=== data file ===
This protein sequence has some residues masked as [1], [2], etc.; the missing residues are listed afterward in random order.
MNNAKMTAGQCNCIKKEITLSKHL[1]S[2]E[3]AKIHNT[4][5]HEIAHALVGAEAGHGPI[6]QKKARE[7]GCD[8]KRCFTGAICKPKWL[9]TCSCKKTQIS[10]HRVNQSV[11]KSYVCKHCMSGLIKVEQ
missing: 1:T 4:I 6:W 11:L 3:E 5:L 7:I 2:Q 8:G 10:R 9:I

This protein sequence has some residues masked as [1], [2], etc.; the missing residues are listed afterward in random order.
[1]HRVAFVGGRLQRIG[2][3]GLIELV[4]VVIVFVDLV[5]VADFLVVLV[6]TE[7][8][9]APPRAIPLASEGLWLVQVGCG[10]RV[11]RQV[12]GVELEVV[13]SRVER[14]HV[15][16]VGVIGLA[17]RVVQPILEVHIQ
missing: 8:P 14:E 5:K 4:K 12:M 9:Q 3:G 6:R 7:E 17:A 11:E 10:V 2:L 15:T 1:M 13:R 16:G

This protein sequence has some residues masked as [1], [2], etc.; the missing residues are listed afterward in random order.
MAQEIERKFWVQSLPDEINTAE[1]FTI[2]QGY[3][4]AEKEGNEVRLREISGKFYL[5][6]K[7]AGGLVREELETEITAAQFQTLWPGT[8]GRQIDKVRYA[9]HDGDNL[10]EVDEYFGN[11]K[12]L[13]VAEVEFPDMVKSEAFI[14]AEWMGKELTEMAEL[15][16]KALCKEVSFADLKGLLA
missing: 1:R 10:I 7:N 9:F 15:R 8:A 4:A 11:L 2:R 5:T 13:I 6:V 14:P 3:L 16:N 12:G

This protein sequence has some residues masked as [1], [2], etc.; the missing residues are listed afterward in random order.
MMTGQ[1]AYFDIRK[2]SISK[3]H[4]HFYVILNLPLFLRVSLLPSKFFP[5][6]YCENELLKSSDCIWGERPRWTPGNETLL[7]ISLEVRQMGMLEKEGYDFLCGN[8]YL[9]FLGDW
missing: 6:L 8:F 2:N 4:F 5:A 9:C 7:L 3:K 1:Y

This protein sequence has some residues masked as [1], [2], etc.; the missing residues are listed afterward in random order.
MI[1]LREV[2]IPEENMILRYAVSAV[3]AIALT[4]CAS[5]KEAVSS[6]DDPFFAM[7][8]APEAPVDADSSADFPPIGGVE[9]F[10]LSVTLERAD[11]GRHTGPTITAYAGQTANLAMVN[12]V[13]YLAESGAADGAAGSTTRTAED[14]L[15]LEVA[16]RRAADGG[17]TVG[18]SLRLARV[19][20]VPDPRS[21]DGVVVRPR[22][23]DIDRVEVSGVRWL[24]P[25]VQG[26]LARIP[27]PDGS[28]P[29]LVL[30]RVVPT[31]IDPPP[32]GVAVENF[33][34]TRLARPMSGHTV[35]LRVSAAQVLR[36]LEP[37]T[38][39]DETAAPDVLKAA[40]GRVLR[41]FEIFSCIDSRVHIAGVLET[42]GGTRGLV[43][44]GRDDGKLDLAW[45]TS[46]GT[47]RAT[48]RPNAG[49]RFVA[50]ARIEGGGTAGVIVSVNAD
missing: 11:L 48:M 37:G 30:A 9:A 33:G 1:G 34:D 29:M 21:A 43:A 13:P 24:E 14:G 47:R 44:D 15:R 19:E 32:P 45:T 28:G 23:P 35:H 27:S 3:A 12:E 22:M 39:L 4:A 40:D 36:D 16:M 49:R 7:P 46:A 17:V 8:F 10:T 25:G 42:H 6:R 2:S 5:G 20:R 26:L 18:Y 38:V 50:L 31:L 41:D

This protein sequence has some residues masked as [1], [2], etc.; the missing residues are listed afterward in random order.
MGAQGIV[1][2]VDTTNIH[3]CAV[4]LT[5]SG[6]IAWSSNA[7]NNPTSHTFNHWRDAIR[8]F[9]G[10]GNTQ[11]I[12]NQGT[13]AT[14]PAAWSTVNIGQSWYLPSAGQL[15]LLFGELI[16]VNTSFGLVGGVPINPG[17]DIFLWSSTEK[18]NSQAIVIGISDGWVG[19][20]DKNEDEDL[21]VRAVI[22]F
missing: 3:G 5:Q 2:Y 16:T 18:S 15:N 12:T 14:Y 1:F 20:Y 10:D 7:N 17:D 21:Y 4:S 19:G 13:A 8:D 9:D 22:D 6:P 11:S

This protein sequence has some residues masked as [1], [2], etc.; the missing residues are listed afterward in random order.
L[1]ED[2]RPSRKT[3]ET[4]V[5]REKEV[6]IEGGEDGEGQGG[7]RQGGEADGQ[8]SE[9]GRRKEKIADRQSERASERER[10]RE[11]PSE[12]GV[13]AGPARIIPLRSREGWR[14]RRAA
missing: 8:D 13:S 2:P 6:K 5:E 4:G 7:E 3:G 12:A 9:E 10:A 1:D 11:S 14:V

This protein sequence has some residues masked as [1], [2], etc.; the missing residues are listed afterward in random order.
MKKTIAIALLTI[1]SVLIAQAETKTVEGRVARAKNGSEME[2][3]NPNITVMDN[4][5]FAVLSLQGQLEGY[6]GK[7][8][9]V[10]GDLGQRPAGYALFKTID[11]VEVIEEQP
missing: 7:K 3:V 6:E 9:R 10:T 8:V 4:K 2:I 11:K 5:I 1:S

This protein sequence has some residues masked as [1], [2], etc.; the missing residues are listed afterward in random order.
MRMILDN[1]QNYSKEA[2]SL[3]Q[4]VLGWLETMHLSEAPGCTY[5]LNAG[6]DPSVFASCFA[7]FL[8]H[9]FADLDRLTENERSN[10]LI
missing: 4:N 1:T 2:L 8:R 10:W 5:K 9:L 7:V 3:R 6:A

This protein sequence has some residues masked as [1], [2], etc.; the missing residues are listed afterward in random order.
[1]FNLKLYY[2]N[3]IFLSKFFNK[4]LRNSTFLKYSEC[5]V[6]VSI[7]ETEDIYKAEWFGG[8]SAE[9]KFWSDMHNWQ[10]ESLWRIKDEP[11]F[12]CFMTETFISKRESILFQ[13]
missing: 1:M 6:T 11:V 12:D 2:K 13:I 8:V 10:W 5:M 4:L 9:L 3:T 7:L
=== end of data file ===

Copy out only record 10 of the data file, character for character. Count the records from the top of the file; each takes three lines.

This protein sequence has some residues masked as [1], [2], etc.; the missing residues are listed afterward in random order.
[1]FNLKLYY[2]N[3]IFLSKFFNK[4]LRNSTFLKYSEC[5]V[6]VSI[7]ETEDIYKAEWFGG[8]SAE[9]KFWSDMHNWQ[10]ESLWRIKDEP[11]F[12]CFMTETFISKRESILFQ[13]
missing: 1:M 6:T 11:V 12:D 2:K 13:I 8:V 10:W 5:M 4:L 9:L 3:T 7:L